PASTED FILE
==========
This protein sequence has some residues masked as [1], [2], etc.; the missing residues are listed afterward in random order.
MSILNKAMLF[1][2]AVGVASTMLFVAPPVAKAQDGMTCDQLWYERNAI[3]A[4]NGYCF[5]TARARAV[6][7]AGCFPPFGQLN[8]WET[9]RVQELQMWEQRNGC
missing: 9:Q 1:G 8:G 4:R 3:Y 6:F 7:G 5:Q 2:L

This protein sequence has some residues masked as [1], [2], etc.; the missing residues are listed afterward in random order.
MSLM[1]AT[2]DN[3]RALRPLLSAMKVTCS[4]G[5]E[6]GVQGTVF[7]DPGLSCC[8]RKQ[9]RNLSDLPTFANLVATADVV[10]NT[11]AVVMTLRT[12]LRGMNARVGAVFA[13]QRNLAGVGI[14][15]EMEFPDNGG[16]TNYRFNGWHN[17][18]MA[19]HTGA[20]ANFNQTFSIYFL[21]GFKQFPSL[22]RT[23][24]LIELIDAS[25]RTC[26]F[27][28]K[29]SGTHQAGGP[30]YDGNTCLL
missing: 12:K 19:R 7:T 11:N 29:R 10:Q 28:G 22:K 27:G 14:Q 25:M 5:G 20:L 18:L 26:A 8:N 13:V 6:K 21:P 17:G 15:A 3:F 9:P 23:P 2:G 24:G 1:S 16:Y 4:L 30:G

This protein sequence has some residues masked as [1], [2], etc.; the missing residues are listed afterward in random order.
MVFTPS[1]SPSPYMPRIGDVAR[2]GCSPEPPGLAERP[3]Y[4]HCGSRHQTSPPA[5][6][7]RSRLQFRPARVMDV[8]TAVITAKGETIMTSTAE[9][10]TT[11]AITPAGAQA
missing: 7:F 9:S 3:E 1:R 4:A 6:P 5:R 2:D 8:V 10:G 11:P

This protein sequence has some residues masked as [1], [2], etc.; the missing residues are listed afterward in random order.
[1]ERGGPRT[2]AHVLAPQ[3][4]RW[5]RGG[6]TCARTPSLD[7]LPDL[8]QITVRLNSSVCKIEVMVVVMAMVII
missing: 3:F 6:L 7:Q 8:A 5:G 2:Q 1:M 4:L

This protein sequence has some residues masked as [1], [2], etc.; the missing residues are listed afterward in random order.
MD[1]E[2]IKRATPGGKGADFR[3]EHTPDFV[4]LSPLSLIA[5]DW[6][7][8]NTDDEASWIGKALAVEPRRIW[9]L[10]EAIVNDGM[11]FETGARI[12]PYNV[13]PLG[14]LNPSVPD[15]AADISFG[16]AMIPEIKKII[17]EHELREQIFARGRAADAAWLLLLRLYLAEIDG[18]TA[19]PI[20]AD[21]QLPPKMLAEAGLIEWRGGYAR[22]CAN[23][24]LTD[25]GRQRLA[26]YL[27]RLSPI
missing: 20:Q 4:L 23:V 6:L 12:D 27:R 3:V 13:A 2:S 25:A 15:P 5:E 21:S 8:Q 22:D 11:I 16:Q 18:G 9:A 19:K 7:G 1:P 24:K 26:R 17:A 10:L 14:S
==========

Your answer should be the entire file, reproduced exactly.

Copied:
This protein sequence has some residues masked as [1], [2], etc.; the missing residues are listed afterward in random order.
MSILNKAMLF[1][2]AVGVASTMLFVAPPVAKAQDGMTCDQLWYERNAI[3]A[4]NGYCF[5]TARARAV[6][7]AGCFPPFGQLN[8]WET[9]RVQELQMWEQRNGC
missing: 9:Q 1:G 8:G 4:R 3:Y 6:F 7:G 5:Q 2:L

This protein sequence has some residues masked as [1], [2], etc.; the missing residues are listed afterward in random order.
MSLM[1]AT[2]DN[3]RALRPLLSAMKVTCS[4]G[5]E[6]GVQGTVF[7]DPGLSCC[8]RKQ[9]RNLSDLPTFANLVATADVV[10]NT[11]AVVMTLRT[12]LRGMNARVGAVFA[13]QRNLAGVGI[14][15]EMEFPDNGG[16]TNYRFNGWHN[17][18]MA[19]HTGA[20]ANFNQTFSIYFL[21]GFKQFPSL[22]RT[23][24]LIELIDAS[25]RTC[26]F[27][28]K[29]SGTHQAGGP[30]YDGNTCLL
missing: 12:K 19:R 7:T 11:N 29:R 10:Q 28:G 22:K 27:G 14:Q 25:M 5:G 20:L 18:L 26:A 8:N 13:V 6:K 21:P 17:G 15:A 3:F 9:P 23:P 2:G 24:G 1:S 16:Y 4:L 30:G

This protein sequence has some residues masked as [1], [2], etc.; the missing residues are listed afterward in random order.
MVFTPS[1]SPSPYMPRIGDVAR[2]GCSPEPPGLAERP[3]Y[4]HCGSRHQTSPPA[5][6][7]RSRLQFRPARVMDV[8]TAVITAKGETIMTSTAE[9][10]TT[11]AITPAGAQA
missing: 7:F 9:S 3:E 1:R 4:A 6:P 5:R 2:D 8:V 10:G 11:P

This protein sequence has some residues masked as [1], [2], etc.; the missing residues are listed afterward in random order.
[1]ERGGPRT[2]AHVLAPQ[3][4]RW[5]RGG[6]TCARTPSLD[7]LPDL[8]QITVRLNSSVCKIEVMVVVMAMVII
missing: 3:F 6:L 7:Q 8:A 5:G 2:Q 1:M 4:L

This protein sequence has some residues masked as [1], [2], etc.; the missing residues are listed afterward in random order.
MD[1]E[2]IKRATPGGKGADFR[3]EHTPDFV[4]LSPLSLIA[5]DW[6][7][8]NTDDEASWIGKALAVEPRRIW[9]L[10]EAIVNDGM[11]FETGARI[12]PYNV[13]PLG[14]LNPSVPD[15]AADISFG[16]AMIPEIKKII[17]EHELREQIFARGRAADAAWLLLLRLYLAEIDG[18]TA[19]PI[20]AD[21]QLPPKMLAEAGLIEWRGGYAR[22]CAN[23][24]LTD[25]GRQRLA[26]YL[27]RLSPI
missing: 20:Q 4:L 23:V 6:L 12:D 27:R 3:V 13:A 2:S 25:A 15:P 5:E 21:S 8:Q 22:D 11:I 16:Q 18:G 9:A 19:K 7:G 1:P 24:K 26:R 17:A 10:L 14:S